We've seen phasers at apparent stun setting achieve interesting things such as cutting through metal ("Legacy"), so this setting overturning an enemy buggy need not be a contradiction. OTOH, Worf could probably toggle...

    Timo Saloniemi
     
  7. BillJ

    BillJ Fleet Admiral Admiral

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    Just an ion storm that could head in their direction. It wasn't that it was currently interfering with transporters, just that it could.

     
  8. Mytran

    Mytran Commodore Commodore

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    Given that the storm wasn't there yet, and that they had located the parts with pinpoint accuracy, why not just beam them up immediately? True they'd probably arrive in clumps of sand and require some cleaning up but is that really such a hassle?

    Apparently so! Get your beers and dune buggies everyone!
     
  9. Timo

    Timo Admiral Admiral

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    The heroes wave tricorders when searching for the body parts. Are they merely matching their GPS coordinates to previous orbital scans? If so, why are they failing, and two tricorders out of three lead their operators to the wrong spot?

    It doesn't look like a "pinpoint" job to me, but rather one that would absolutely require the witnessed tricorder-waving on the spot before a beam-up would be possible. So the way I would have done it (assuming an "approaching" ion storm does not yet create a health hazard that categorically precludes transporting) would certainly be beaming down to each vague spot, waving the tricorder, uncovering the component, slapping a commbadge or other tag on it, and beaming up - component by component. A shuttle could be standing by to recover a stranded team; surface transportation would not be required.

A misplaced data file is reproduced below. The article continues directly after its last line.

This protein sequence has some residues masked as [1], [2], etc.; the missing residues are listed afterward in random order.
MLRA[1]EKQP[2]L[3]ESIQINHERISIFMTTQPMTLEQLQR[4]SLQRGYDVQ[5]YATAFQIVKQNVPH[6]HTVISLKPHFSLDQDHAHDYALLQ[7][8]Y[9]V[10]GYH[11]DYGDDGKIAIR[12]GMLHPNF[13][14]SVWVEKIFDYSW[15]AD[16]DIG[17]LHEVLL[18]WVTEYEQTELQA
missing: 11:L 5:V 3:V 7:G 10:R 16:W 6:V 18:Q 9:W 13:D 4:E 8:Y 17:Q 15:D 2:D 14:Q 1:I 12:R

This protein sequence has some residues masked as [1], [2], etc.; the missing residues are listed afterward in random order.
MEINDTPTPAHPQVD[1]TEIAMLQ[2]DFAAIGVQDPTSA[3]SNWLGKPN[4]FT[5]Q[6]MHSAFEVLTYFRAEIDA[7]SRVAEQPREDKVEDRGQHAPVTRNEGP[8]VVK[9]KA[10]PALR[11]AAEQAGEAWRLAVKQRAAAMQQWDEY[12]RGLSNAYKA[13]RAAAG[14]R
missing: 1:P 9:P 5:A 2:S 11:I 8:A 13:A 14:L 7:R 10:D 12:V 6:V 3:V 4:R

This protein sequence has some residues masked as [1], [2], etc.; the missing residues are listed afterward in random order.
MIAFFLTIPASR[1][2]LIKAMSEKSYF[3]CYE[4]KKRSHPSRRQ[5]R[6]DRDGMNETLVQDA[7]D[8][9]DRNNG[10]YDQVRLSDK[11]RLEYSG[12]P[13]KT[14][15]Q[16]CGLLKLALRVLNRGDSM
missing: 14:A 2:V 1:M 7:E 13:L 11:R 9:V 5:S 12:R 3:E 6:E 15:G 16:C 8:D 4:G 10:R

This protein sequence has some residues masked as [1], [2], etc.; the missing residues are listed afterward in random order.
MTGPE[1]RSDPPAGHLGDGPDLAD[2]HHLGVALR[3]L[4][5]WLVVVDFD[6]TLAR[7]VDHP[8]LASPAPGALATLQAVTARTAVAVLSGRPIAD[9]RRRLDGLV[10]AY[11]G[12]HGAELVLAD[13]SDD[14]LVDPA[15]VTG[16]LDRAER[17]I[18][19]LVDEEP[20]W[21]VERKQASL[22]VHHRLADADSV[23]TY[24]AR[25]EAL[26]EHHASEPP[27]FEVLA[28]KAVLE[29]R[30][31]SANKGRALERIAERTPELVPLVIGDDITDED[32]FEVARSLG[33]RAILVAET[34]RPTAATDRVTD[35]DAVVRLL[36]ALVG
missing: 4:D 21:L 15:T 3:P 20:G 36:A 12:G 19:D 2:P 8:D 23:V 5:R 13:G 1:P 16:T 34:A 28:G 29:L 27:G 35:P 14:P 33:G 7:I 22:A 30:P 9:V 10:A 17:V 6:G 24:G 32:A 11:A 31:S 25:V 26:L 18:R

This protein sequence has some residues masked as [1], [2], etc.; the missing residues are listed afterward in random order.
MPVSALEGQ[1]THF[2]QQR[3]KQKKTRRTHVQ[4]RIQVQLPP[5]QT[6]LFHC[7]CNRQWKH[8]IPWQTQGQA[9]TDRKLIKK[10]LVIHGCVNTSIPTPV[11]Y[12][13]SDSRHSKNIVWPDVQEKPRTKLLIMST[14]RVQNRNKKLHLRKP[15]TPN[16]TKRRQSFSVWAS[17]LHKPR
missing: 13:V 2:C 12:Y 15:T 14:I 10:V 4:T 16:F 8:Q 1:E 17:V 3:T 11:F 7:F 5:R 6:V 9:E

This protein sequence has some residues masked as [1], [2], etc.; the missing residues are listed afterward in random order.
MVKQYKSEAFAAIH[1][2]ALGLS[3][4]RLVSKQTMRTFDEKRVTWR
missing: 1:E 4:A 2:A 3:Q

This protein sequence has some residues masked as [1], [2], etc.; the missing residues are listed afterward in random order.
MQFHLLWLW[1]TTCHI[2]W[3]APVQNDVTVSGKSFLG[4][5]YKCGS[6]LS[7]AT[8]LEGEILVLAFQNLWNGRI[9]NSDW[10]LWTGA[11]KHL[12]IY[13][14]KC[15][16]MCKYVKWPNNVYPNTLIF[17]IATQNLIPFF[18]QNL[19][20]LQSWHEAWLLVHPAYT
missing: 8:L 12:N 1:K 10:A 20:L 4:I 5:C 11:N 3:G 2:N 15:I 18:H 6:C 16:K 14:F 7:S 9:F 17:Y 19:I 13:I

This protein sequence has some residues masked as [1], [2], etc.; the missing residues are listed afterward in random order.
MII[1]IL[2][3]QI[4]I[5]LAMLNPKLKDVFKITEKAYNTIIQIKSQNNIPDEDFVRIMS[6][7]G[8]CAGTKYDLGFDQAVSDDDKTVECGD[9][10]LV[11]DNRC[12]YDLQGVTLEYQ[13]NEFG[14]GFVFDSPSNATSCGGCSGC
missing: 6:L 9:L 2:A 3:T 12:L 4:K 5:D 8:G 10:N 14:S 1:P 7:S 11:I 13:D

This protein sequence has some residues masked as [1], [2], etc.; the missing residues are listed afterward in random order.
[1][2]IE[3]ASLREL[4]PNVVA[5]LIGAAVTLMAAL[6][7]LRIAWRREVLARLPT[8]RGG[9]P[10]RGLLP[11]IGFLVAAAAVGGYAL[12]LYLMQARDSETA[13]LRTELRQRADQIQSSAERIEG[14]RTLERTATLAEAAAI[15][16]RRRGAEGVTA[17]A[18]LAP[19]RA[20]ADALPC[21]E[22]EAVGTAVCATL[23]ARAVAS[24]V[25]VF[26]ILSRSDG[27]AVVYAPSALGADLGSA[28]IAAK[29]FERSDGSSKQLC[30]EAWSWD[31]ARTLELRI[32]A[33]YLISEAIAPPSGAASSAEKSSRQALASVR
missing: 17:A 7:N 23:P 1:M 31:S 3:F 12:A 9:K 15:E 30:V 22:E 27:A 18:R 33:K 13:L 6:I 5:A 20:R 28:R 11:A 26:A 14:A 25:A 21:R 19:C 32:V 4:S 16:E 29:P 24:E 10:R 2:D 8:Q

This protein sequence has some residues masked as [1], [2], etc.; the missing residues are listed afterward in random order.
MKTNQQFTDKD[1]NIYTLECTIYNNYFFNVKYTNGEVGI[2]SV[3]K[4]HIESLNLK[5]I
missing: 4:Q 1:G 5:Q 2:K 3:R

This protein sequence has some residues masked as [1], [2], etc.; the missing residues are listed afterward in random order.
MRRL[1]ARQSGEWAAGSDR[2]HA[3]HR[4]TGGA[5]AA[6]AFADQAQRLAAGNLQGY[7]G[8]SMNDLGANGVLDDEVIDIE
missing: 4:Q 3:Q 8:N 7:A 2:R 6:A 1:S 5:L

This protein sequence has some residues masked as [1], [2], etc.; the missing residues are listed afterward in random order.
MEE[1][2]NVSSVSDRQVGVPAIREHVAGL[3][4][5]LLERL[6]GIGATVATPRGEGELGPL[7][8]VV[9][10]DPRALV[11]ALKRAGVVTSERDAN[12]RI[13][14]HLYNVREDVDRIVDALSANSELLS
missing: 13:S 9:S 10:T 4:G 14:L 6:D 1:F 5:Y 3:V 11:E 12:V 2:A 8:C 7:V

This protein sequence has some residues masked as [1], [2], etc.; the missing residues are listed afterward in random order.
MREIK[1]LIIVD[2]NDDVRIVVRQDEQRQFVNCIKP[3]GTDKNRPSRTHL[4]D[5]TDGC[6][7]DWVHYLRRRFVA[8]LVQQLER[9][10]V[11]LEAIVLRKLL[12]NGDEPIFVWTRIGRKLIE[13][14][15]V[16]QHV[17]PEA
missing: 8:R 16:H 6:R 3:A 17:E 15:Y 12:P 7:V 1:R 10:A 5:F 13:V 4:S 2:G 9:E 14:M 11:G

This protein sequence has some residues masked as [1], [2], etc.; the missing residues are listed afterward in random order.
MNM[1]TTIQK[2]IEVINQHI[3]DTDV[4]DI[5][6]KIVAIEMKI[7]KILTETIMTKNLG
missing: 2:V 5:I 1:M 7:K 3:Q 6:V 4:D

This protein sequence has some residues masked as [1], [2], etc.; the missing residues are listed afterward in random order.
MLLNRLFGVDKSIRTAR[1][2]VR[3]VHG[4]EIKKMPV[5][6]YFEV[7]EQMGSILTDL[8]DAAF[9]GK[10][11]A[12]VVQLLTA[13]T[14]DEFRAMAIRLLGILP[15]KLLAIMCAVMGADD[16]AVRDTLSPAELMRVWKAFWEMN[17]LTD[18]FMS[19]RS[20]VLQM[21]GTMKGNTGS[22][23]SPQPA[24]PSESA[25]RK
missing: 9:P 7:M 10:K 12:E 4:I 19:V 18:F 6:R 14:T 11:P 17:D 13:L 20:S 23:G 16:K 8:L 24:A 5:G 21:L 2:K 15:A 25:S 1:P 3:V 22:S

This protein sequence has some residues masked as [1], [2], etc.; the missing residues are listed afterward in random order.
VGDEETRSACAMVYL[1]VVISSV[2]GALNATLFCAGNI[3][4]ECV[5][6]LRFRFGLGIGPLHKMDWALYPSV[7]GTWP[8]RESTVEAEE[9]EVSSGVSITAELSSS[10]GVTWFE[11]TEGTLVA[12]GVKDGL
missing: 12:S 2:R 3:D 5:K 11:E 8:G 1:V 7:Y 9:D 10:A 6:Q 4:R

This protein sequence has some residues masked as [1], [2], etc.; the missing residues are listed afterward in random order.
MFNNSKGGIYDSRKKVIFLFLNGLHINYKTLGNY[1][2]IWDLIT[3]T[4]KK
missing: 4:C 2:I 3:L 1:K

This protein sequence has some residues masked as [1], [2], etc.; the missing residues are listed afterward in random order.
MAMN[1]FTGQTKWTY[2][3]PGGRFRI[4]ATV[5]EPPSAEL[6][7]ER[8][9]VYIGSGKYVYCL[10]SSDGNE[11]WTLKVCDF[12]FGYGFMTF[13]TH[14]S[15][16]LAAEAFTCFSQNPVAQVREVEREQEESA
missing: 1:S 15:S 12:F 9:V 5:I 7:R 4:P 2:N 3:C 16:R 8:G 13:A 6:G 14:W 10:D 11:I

OTOH, just overflying in a shuttle might have drawbacks: not enough proximity for accurate scans, greater risk of somebody far away spotting the activity, etc. And our heroes wouldn't know what to expect until after surveying the first site up close. So a combination of shuttle and ground work would be the way to go - which means the buggy becomes an allowed feature, even if not a required one. Which is all the excuse Picard needs.

    Timo Saloniemi
     
  10. GeorgeKirk

    GeorgeKirk Commodore Commodore

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    It goes without saying that Nemesis is complete crap, the kind of thing Damon Lindelof would write under the influence of a heavy dose of Vicodin, and I guarantee that we are giving the story more thought here than John Logan, Rick Berman, or Patrick Stewart ever did.